• "Window Periods" refers to the time taken before an STI exposure could react on a test result. It is unique to each test type used, impacting which people need notification to test and which clinics can do for you anonymously when requested. Window Periods can affect how you interpret your own and other’s “ID seen” Sexual Health certificates used for some performances.
  • Maintain a record of sexual encounters and contact information for a year. This way, if you test positive for an STI later, relevant individuals can be notified to get tested. Notifications for those relevant going back to your previous negative result for that STI, continuing further back for the duration of the Window Period for that STI’s test type.
  • "Shedding Durations" refers to the time after STI treatment where tests would still be reacting to the treated STI. It will affect how accurately you are aware of an STI. Shedding Durations may affect your access to the “ID seen” Sexual Health certificates used for some performances.
  • HPV vaccination ahead of exposure to different strains can prevent later need for cancer treatments of the cervix, anus, penis or throat, and can prevent genital warts. The vaccination is available to all genders on the NHS.
  • Some vaccines that others just like you found useful include the Hep B vaccine, Hep A vaccine, Covid vaccine, Mpox vaccine.
  • Explore the sexual health advice here, it’s easy for your information to become outdated without you being aware.

 

LEGAL RISK TIPS (UK):

  • The presence of chems, or sexual performance or service situations (most aren't illegal in the UK) does NOT mean ambulances report them to police or other services.
  • You can access legal advice via the trade union “Sex Workers Union” who welcomes those offering erotic massage, gogos, porn performers, adult content-creators, professional doms, escorts, cam models & people who hookup for reward.
  • Being in a trade union before an incident makes it simpler for the union to respond fast when needed.
  • You can collectively organize in the union resisting employer policies, bank rules or laws which are impacting you negatively.

FINANCIAL RISK TIPS:

  • To prevent closure many venues pay you a set fee per performance. They may be obligated to prevent opportunities for performers to escort with customers.
  • If a customer is paying for time with you privately, accepting payment upfront and potentially taking deposits to arrange time and cover travel costs reduce chances of being unpaid.
  • Budgeting is essential if booked to accompany a customer - keep track of how much you spent vs. profits you actually left with. Think about how long chems would stay in your system and whether you are being paid for all that time or only for an hour (e.g.).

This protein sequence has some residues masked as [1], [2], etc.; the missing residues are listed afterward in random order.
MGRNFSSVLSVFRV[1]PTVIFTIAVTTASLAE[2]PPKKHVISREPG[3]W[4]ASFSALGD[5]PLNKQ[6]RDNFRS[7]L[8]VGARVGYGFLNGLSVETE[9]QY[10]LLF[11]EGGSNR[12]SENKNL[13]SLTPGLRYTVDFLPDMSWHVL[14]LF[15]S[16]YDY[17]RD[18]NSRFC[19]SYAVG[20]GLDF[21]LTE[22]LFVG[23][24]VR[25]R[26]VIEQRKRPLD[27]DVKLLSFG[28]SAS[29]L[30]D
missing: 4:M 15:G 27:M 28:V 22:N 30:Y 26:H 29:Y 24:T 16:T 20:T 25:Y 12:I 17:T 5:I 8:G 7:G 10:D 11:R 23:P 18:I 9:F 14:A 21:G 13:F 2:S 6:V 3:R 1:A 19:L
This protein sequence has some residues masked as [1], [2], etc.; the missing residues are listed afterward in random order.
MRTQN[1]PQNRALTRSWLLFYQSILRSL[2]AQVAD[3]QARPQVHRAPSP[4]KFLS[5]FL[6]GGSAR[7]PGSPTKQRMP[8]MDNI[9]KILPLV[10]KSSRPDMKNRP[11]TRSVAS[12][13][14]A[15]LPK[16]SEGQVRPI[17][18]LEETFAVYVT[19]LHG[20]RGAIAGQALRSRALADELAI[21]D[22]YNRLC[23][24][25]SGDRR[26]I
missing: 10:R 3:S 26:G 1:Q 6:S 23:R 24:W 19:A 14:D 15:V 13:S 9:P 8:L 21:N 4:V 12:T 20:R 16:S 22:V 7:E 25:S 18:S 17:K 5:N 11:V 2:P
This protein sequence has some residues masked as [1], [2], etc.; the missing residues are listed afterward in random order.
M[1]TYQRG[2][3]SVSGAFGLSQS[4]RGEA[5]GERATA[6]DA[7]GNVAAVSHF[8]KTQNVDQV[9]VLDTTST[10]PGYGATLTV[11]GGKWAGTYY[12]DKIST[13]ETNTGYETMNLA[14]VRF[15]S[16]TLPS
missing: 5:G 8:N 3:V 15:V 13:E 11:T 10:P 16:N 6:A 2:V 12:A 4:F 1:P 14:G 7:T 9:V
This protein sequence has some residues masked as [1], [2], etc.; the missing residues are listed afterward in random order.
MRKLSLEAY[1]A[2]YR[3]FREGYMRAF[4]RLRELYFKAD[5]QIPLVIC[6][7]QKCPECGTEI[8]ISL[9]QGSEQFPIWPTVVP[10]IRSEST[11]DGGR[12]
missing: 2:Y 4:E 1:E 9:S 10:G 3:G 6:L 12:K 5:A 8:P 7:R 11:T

• If you feel you need to be high to earn this money, but you spent the money on getting high, where is the moment when it becomes not worth doing?
  • Concerned about a raid, robbery or spending your tips while high? Only bring the cash you intend to use when out, arranging payment or tips to be received in other ways if possible.
  • Consider bringing, if necessary, a stamped and addressed envelope when out performing, so you can store cash you don't want to use in the envelope and mail it to yourself at a postbox during a break. Be cautious of risks of being followed to the mailbox or a customer seeing your address/PO box or a mail handler taking any obvious cash envelopes.
  • For online transactions consider using a burner PayPal account with details you don’t mind a customer seeing but transferring money from it to your main one for withdrawals to your bank.
  • Be aware PayPal will close your account if they learn what these payments are for.
  • Transfer funds straight away to a main PayPal account to avoid ‘chargeback’ robbery.
  • PayPal burner accounts need to be under a threshold amount (which varies) before ID verification is requested. Verification prevents the use of other names for your security, as names appear on transactions.
  • The Citizens Advice Bureau can help you determine if you're eligible for financial support due to a disability, neurodivergence, being a carer, or based on your income level.

 

WANTING CHANGE TIPS:

  • Many found it useful to be assessed for neurodivergence for advice on handling it. Some neurodivergence can also affect relationships to substances, e.g. ADHD is a lack of dopamine production.
  • Many found it useful to access therapy to overcome anything holding them back, such as trauma, hidden fears of failure, internalized negativity etc.
  • If you are wanting change but keep facing rejection, consider asking someone who can help with tasks like your CV or cover letters, maybe AI could help with wording.
  • Reverse-recruiting can apply for civilian jobs for you if it is overwhelming you, be aware it is a paid service.
  • Consider finding work within a comfort zone that you can hold down while applying for or training for the jobs you really want if you're facing repeated rejection in a job search.
  • The Citizens Advice Bureau can help you determine if you're eligible for financial support due to a disability, neurodivergence, being a carer, or your income level.

 

USEFUL RESOURCES:

 

We want to thank JASON DOMINO very deeply for helping so much with the preparation of this document. Jason is a UK sexual health and wellbeing advocate, sex work activist and porn star. He is also a notable member of The Sex Workers Union